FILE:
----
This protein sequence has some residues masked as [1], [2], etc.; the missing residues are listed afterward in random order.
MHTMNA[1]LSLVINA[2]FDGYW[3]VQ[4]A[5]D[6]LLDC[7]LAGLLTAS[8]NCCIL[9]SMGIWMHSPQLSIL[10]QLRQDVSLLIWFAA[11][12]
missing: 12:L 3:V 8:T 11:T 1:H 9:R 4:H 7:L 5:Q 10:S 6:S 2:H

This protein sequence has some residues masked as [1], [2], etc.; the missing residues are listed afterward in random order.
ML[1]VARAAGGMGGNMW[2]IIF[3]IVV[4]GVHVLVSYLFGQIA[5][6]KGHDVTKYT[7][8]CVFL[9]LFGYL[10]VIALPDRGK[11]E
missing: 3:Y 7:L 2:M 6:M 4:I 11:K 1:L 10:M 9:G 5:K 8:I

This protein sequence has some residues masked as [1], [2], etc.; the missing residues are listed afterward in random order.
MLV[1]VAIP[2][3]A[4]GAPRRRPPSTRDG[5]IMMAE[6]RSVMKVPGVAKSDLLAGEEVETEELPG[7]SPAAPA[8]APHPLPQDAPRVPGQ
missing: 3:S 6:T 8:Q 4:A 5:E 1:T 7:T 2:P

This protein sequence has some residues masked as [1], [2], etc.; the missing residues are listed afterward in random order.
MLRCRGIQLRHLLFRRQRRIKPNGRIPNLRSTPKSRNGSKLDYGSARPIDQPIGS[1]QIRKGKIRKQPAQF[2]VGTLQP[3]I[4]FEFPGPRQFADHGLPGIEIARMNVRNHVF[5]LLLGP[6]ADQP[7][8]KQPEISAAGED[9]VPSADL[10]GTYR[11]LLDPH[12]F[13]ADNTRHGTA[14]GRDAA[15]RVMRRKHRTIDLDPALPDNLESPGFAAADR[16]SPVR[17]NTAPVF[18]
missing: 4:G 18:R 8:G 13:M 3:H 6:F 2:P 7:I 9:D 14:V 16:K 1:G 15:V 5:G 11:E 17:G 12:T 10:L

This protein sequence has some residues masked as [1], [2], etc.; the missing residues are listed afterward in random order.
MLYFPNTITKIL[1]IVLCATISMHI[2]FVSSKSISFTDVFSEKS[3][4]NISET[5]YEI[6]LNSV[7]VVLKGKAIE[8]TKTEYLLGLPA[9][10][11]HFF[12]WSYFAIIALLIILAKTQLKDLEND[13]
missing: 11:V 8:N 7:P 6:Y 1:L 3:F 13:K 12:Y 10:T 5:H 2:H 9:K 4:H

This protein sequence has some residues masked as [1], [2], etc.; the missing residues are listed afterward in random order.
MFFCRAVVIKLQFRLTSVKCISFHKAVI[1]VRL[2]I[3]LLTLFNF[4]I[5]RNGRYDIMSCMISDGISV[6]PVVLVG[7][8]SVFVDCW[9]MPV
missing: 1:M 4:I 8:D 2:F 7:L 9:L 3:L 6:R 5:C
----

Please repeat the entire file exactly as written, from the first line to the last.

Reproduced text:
This protein sequence has some residues masked as [1], [2], etc.; the missing residues are listed afterward in random order.
MHTMNA[1]LSLVINA[2]FDGYW[3]VQ[4]A[5]D[6]LLDC[7]LAGLLTAS[8]NCCIL[9]SMGIWMHSPQLSIL[10]QLRQDVSLLIWFAA[11][12]
missing: 12:L 3:V 8:T 11:T 1:H 9:R 4:H 7:L 5:Q 10:S 6:S 2:H

This protein sequence has some residues masked as [1], [2], etc.; the missing residues are listed afterward in random order.
ML[1]VARAAGGMGGNMW[2]IIF[3]IVV[4]GVHVLVSYLFGQIA[5][6]KGHDVTKYT[7][8]CVFL[9]LFGYL[10]VIALPDRGK[11]E
missing: 3:Y 7:L 2:M 6:M 4:I 11:K 1:L 10:M 9:G 5:K 8:I

This protein sequence has some residues masked as [1], [2], etc.; the missing residues are listed afterward in random order.
MLV[1]VAIP[2][3]A[4]GAPRRRPPSTRDG[5]IMMAE[6]RSVMKVPGVAKSDLLAGEEVETEELPG[7]SPAAPA[8]APHPLPQDAPRVPGQ
missing: 3:S 6:T 8:Q 4:A 5:E 1:T 7:T 2:P

This protein sequence has some residues masked as [1], [2], etc.; the missing residues are listed afterward in random order.
MLRCRGIQLRHLLFRRQRRIKPNGRIPNLRSTPKSRNGSKLDYGSARPIDQPIGS[1]QIRKGKIRKQPAQF[2]VGTLQP[3]I[4]FEFPGPRQFADHGLPGIEIARMNVRNHVF[5]LLLGP[6]ADQP[7][8]KQPEISAAGED[9]VPSADL[10]GTYR[11]LLDPH[12]F[13]ADNTRHGTA[14]GRDAA[15]RVMRRKHRTIDLDPALPDNLESPGFAAADR[16]SPVR[17]NTAPVF[18]
missing: 4:G 18:R 8:G 13:M 3:H 6:F 2:P 7:I 9:D 14:V 16:K 1:G 15:V 5:G 11:E 17:G 12:T 10:L

This protein sequence has some residues masked as [1], [2], etc.; the missing residues are listed afterward in random order.
MLYFPNTITKIL[1]IVLCATISMHI[2]FVSSKSISFTDVFSEKS[3][4]NISET[5]YEI[6]LNSV[7]VVLKGKAIE[8]TKTEYLLGLPA[9][10][11]HFF[12]WSYFAIIALLIILAKTQLKDLEND[13]
missing: 11:V 8:N 7:P 6:Y 1:L 3:F 13:K 12:Y 10:T 5:H 2:H 9:K 4:H

This protein sequence has some residues masked as [1], [2], etc.; the missing residues are listed afterward in random order.
MFFCRAVVIKLQFRLTSVKCISFHKAVI[1]VRL[2]I[3]LLTLFNF[4]I[5]RNGRYDIMSCMISDGISV[6]PVVLVG[7][8]SVFVDCW[9]MPV
missing: 1:M 4:I 8:D 2:F 7:L 9:L 3:L 6:R 5:C